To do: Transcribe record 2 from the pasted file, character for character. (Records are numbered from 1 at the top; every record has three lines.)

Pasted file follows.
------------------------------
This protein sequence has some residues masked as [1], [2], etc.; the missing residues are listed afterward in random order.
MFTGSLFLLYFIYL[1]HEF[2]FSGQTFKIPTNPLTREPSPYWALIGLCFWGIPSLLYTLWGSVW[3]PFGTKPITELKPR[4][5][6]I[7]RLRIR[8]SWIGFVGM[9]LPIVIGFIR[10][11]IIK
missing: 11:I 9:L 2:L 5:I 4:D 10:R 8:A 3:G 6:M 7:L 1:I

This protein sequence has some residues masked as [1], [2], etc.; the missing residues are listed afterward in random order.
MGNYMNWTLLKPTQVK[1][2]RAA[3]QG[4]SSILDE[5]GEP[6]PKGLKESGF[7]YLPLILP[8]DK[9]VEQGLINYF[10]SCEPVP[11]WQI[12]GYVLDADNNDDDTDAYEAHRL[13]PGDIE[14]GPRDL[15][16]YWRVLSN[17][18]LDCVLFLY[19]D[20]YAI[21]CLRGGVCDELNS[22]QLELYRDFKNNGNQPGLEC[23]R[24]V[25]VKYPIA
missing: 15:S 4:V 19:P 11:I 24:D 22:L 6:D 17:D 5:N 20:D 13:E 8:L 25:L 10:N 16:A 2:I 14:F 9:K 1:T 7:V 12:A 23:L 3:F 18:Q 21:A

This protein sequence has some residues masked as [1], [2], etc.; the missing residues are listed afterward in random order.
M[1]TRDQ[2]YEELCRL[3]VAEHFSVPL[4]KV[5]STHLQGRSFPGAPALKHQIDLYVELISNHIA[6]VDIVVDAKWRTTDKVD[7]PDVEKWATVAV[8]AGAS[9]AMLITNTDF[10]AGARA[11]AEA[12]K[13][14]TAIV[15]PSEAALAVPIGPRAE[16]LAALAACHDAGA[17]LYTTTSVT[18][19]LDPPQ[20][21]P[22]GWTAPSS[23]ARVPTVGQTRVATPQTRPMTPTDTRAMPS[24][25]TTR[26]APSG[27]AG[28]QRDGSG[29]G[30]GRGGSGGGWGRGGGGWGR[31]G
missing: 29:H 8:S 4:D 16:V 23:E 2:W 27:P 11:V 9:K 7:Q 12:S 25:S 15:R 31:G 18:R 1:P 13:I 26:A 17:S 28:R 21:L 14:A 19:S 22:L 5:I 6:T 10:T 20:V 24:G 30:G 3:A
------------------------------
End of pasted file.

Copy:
This protein sequence has some residues masked as [1], [2], etc.; the missing residues are listed afterward in random order.
MGNYMNWTLLKPTQVK[1][2]RAA[3]QG[4]SSILDE[5]GEP[6]PKGLKESGF[7]YLPLILP[8]DK[9]VEQGLINYF[10]SCEPVP[11]WQI[12]GYVLDADNNDDDTDAYEAHRL[13]PGDIE[14]GPRDL[15][16]YWRVLSN[17][18]LDCVLFLY[19]D[20]YAI[21]CLRGGVCDELNS[22]QLELYRDFKNNGNQPGLEC[23]R[24]V[25]VKYPIA
missing: 15:S 4:V 19:P 11:I 24:D 22:L 6:D 17:D 5:N 20:D 13:E 8:L 25:L 10:N 16:A 2:I 14:F 9:K 1:T 7:V 12:A 23:L 3:F 18:Q 21:A